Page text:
Rem GS and jacket separation

This is a discussion on Rem GS and jacket separation within the Defensive Ammunition & Ballistics forums, part of the Defensive Carry Discussions category; Ok, so I'm pretty much a noobie when it comes to most things firearms so be easy on me. I've been doing some research on ...

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Thread: Rem GS and jacket separation

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    Member Array Sledge's Avatar
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    Rem GS and jacket separation

    Ok, so I'm pretty much a noobie when it comes to most things firearms so be easy on me. I've been doing some research on Golden Sabers and how it seems a few tests some people have done, that I've seen on youtube, seem disappointed with this ammo due to a lot of jacket separation seen. What exactly does this mean and is this something to be concerned about in a SHTF situation?

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    Nearly all jacketed ammo will have the jacket separate from the lead (or other metal) core under the 'right' circumstances. So-called 'bonded' bullets are less prone to this happening, but realistically it's more of a concern for big-game hunting than it is for defensive shooting with a handgun.

    You didn't say what the source of your info is, but if it's anonymous individuals doing "ammo tests" on YouTube, apply a credibility factor of about 0.05 to those videos. As a career test engineer, my observation is that most yahoos posting their "test" videos on line have so many uncontrolled variables, their results are flat out meaningless. Shoot into jugs of water? Shoot into packs of wet newspapers? Shoot into blocks of home-made Knox gelatin? Barely entertaining, much less noteworthy.

    The info is available on-line to the diligent searcher, and I would put far more faith in test data from the major ammo manufacturers (Remington, Federal, Winchester, Hornady) regarding their law enforcement ammo than any 12 amateur videos I see on You Tube.

    My opinion - worth exactly what you're paying for it - is that with top-line defensive ammo from the major manufacturers (yes, close to a buck a round), you won't have to concern yourself with jacket separation or other issues. It's damn good stuff, WAY better than anything available 20 years ago.
    joker1, CaptSmith and DUNDEM like this.
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    Ex Member Array tcon67's Avatar
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    What I gather from all ballistics testing I see is if you shot 20 tests of a given round, into different media, at different angles, with different calibers...all of which would more closely resemble a real life scenario, you would come up with a different result for each test. No one really knows what a bullet will do when it leaves its casing. All this boils down to is...put the round where its supposed to go and more times than not, it will do what its supposed to do. I dont sweat too much about my ammo. Most of the hype is just that...marketing hype.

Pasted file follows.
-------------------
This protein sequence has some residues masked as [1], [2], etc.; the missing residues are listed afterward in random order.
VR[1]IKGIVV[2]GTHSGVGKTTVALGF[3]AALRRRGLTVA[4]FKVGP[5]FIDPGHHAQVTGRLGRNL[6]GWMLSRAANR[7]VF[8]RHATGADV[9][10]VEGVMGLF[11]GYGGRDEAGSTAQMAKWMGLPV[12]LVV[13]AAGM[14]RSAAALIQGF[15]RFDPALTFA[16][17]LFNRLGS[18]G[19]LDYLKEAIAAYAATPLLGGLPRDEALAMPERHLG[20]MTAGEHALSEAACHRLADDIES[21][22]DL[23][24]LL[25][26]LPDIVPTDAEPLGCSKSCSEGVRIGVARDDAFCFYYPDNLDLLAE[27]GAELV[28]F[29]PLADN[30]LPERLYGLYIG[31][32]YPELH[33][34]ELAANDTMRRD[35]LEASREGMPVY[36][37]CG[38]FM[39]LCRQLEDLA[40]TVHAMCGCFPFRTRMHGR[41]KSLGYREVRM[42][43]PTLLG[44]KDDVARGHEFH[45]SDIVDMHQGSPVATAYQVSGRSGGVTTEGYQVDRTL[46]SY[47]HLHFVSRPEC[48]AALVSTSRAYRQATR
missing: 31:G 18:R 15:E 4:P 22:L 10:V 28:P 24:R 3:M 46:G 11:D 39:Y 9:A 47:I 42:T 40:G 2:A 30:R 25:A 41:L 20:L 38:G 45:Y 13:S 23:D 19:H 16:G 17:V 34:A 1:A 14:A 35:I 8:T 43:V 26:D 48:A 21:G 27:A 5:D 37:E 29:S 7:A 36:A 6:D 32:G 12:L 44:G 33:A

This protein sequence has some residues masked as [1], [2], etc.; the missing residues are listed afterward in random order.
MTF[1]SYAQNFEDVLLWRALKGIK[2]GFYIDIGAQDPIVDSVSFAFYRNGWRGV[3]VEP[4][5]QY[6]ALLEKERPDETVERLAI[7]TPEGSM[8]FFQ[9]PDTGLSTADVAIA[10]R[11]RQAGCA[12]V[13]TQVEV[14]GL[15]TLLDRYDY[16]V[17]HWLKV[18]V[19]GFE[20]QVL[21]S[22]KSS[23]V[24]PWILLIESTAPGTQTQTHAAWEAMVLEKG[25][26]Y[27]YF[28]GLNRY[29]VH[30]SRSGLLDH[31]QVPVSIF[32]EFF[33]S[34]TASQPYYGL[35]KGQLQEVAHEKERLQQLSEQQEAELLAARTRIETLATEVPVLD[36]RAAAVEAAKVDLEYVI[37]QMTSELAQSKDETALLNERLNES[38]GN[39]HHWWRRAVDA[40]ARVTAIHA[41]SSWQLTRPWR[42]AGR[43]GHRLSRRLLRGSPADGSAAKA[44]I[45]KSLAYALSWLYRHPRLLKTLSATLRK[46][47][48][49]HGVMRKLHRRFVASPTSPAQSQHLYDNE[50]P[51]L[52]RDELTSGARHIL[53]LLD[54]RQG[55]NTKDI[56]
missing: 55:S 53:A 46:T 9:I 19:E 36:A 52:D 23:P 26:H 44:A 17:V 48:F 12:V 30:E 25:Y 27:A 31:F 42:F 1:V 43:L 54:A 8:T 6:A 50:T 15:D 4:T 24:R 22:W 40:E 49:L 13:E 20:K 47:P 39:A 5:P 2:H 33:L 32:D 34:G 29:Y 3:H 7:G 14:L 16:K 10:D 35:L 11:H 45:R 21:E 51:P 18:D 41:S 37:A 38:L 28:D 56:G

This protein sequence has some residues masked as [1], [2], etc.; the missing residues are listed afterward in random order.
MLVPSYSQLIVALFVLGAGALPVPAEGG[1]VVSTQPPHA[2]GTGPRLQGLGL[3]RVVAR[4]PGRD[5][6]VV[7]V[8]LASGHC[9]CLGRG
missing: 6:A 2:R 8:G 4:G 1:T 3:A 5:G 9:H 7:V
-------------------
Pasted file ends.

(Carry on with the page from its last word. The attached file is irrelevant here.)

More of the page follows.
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    VIP Member Array smolck's Avatar
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    The tests by Tnoutdoors9 on youtube are as good as you can find. Scientific, no, and he says so on his videos. Even controlled tests of bullets hitting gelatin are at best a "possibility" of what might happen. Problem is, if you shoot someone center mass in the chest, you have a breast bone and ribs that will almost certainly be hit. And they are only an inch or two below the surface.

    Back to your question, the Golden Saber does come in a bonded variety and that one stays together better. The "best" choice in carry ammo is one that has a proven record on the streets. Gold Dot and CorBon are two that come high on that list. The DPX is probably one of the best choices bar none, but at $40 for 20 not too many people buy it.

    NO pistol bullet is 100%, they travel far too slow to be 100%. The best you can do is practice with what you carry so you can put it where it counts. For what it is worth I carry Gold Dots because they are proven on the street, reasonably priced, and readily available for me locally.